Privatization of Water Management





Privatization is the expansion of the private-sector role in water utility ownership, management, or operations. In some respects, privatization can be understood as moving along a continuum of options from "completely public" to "completely private."

Public versus Private

Some of the basic privatization arrangements are operations assistance, contract management or operations, full-service contracts, turnkey facilities, build-own-transfer and build-own-operate arrangements, concessions, joint ventures, merchant facilities, and asset sales.

A relevant dichotomy exists, however, between the public and private models based on asset ownership. In the United States, municipal ownership is the predominant organizational structure of water utilities. Many cities prefer to maintain control over assets and engage in more limited forms of privatization. Some privatization arrangements involve capital investment by the private contractor. Asset sales to private companies occur on a limited basis, in part because of disincentives associated with taxation and financing policies.

Private or "investor-owned" water utilities account for about 15 percent of total water sales and revenues. Many investor-owned utilities operate multiple water systems. The largest private holding companies in the United States are the American Water Works Company, Azurix, United Water Resources, Philadelphia Suburban Water, and California Water Services (see box on page 4).

As monopolies, private water systems are subject to economic regulation by the state public utility commissions in addition to all applicable

Private companies are increasingly involved in the provision of water services, from supplying drinking water to treating wastewater (shown here). This global industry has grown to have revenues over $300 billion, and the figure is expected to double in coming decades.
Private companies are increasingly involved in the provision of water services, from supplying drinking water to treating wastewater (shown here). This global industry has grown to have revenues over $300 billion, and the figure is expected to double in coming decades.
environmental and public health regulations. Economic regulation balances the interests of investors with the interests of rate-payers and ensures compliance with standards related to capital investments, prices, profits, and terms of service. Publicly owned water utilities are regulated in a few states, but private contractors generally are not regulated.

Considerations in Privatizing

The decision to privatize is complex and can involve significant trade-offs. The interest in privatization is linked to the mounting pressures on water utilities in terms of replacing the aging infrastructure , complying with stringent regulations, and meeting needs associated with growth.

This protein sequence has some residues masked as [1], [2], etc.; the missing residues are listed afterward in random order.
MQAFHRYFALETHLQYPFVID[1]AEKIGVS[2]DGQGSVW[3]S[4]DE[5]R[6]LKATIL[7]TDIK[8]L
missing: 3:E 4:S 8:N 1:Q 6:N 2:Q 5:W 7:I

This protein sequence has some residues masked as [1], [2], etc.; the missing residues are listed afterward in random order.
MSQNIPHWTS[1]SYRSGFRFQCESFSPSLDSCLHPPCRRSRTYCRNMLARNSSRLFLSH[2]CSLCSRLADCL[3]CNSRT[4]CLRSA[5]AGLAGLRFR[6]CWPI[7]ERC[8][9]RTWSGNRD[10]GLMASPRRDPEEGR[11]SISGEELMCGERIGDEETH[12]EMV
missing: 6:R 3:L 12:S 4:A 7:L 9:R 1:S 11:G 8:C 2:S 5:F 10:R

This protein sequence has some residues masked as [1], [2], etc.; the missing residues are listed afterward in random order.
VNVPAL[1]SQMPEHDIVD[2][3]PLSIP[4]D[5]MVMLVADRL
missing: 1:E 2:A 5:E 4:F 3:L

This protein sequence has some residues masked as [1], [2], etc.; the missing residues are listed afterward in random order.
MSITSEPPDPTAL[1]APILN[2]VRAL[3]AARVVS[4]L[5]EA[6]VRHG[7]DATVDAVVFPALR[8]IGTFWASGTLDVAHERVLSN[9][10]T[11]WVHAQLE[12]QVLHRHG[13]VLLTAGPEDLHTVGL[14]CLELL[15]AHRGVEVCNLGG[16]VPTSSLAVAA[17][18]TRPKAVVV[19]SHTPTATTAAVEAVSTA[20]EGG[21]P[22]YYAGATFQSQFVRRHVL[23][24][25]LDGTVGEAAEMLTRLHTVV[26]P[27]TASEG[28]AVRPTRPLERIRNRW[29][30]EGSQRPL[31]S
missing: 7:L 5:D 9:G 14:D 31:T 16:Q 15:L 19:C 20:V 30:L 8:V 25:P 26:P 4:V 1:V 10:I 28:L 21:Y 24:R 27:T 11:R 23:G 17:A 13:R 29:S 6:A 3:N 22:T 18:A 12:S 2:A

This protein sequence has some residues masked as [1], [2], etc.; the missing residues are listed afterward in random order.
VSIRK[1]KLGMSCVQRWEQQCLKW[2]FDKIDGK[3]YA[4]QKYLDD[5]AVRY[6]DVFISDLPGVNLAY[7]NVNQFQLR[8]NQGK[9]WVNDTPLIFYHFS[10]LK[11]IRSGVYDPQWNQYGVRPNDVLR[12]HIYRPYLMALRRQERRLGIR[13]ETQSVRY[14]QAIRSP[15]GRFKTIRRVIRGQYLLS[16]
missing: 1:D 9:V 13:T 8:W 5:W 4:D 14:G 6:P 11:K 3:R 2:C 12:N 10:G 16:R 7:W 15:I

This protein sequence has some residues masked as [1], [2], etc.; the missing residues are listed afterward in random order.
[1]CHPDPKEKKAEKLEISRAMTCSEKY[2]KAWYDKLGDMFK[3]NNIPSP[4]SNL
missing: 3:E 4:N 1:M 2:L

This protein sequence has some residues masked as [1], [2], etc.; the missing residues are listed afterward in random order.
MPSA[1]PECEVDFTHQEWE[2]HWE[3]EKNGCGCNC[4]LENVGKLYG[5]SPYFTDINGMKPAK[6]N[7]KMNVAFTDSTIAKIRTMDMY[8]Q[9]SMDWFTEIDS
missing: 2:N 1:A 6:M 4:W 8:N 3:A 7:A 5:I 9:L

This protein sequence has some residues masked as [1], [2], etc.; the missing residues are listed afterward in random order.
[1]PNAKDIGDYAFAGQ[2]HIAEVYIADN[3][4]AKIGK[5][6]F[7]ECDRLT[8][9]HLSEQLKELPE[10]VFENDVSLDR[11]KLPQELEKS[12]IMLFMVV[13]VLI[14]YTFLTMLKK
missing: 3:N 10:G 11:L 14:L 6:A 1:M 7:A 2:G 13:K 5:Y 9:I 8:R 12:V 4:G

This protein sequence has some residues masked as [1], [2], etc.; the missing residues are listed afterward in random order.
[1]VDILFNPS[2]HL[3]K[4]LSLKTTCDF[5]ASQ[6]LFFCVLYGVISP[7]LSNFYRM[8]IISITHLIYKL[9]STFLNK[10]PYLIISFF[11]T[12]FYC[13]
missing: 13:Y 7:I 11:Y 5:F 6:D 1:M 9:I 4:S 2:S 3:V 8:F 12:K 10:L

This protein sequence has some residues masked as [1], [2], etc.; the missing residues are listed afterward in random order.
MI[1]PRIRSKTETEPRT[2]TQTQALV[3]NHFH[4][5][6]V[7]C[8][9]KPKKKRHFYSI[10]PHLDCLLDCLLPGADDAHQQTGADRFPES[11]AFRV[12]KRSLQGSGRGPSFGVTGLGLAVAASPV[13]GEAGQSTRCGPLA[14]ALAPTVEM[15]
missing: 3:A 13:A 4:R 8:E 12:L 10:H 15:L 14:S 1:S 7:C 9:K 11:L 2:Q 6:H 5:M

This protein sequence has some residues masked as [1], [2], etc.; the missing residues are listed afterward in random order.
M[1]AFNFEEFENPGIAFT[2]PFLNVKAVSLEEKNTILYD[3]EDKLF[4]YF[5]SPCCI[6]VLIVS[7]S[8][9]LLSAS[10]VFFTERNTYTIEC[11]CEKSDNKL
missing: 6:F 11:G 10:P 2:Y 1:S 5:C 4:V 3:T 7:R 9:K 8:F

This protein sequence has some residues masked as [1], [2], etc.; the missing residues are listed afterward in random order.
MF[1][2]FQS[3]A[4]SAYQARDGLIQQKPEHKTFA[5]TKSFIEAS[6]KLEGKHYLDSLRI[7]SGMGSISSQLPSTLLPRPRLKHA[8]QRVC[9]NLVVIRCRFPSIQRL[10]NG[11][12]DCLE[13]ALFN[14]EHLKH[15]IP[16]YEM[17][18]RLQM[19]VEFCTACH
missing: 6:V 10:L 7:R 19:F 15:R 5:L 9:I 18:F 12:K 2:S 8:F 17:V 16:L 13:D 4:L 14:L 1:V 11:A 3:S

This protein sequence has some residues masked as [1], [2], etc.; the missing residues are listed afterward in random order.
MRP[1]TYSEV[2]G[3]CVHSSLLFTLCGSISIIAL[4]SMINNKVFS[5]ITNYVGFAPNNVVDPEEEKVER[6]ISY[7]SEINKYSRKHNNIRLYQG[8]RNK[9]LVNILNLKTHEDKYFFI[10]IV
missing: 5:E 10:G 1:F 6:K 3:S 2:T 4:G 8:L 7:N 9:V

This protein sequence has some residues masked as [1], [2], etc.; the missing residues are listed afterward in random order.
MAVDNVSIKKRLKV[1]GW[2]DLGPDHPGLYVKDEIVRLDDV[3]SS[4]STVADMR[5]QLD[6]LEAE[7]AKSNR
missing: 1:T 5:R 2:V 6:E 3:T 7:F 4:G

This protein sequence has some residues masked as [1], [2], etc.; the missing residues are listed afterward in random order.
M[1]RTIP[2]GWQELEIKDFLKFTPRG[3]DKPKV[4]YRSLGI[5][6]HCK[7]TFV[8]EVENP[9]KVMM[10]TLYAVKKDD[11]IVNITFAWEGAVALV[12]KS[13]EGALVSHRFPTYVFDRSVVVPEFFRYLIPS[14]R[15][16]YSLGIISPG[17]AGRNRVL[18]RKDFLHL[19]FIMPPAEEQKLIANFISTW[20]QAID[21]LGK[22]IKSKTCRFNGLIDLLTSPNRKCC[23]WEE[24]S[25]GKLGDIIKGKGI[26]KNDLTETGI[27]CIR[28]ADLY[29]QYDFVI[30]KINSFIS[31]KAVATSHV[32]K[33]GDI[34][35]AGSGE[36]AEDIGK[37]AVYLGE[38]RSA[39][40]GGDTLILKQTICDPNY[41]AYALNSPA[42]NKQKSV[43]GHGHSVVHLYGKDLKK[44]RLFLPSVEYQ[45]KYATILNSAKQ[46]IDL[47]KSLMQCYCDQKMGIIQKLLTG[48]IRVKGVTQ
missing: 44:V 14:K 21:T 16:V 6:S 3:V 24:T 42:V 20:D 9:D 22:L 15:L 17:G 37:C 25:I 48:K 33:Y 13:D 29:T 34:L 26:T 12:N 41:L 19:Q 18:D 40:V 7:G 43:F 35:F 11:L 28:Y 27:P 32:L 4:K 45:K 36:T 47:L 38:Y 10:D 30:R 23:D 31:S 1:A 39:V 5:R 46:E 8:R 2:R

Safeguards for Cities.

Local officials can implement a variety of safeguards to protect the interests of their cities and their citizens in the privatization process. When considering privatization, city officials should perform a series of analyses to evaluate water system needs, review current technologies, assess vendor interest, compare risks and benefits, consider inventory financing alternatives, and appraise legal and regulatory considerations. Information sources on how to contract for municipal services are fairly well developed. For example, cities can draw on a wealth of information about competitive bidding processes.

Effective Design.

Proper design of the privatization arrangement is essential for the success of the implementation process. Parties to an agreement must address several critical and complex issues before signing contracts. With a poorly designed arrangement, any efficiency gains could be more than offset by administrative and other costs, including the cost of dispute resolution. In addition, the contract must ensure that adequate performance and efficiency incentives will be maintained over time. Successful privatization can make the initial investment in analyzing alternatives and designing agreements well worthwhile.

Potential Barriers.

Despite their potential benefits, public-private partnerships are not always pursued. A number of barriers to implementation can be identified, including public policy barriers. Many communities do not know that partnerships can be a viable option for their water or wastewater

projects; many others have neither the technical expertise nor the financial resources needed to conduct a sound analysis of public-private financing options. Persistent concerns exist about the potential monopoly power of unregulated private contractors and the capacity of many local governments to protect their interests and those of their constituents over the long term.

SEE ALSO M ARKETS , W ATER ; P RICING , W ATER ; U TILITY M ANAGEMENT .

Janice A. Beecher

Bibliography

Lee, Terence Richard. Water Management in the 21st Century: The Allocation Imperative. Northampton, MA: Elgar, 1999.

Spulber, Nicolas, and Asghar Sabbaghi. Economics of Water Resources: From Regulation to Privatization, 2nd ed. Boston, MA: Kluwer Academic, 1998.

Privatization of Water Management

OPERATING REVENUES OF PRIVATE U.S. WATER COMPANIES
The following is a list of the top ten private water companies in the United States, in terms of their 1999
operating revenues. Revenues are expressed in millions of dollars.
American Water Works $1,261 Elizabethtown Water (acquired by Thames, United Kingdom) $162
Azurix $618
United Water Resources (owned by Suez Group's water division, Ondeo) $362 San Jose Water (pending acquisition by American Water) $117
Philadelphia Suburban (partially owned by Vivendi, France) $257 Florida Water Services/Heater (owned by Minnesota Power) $113
California Water Services $206 St. Louis County (acquired by American Water) $105.80
American States $173

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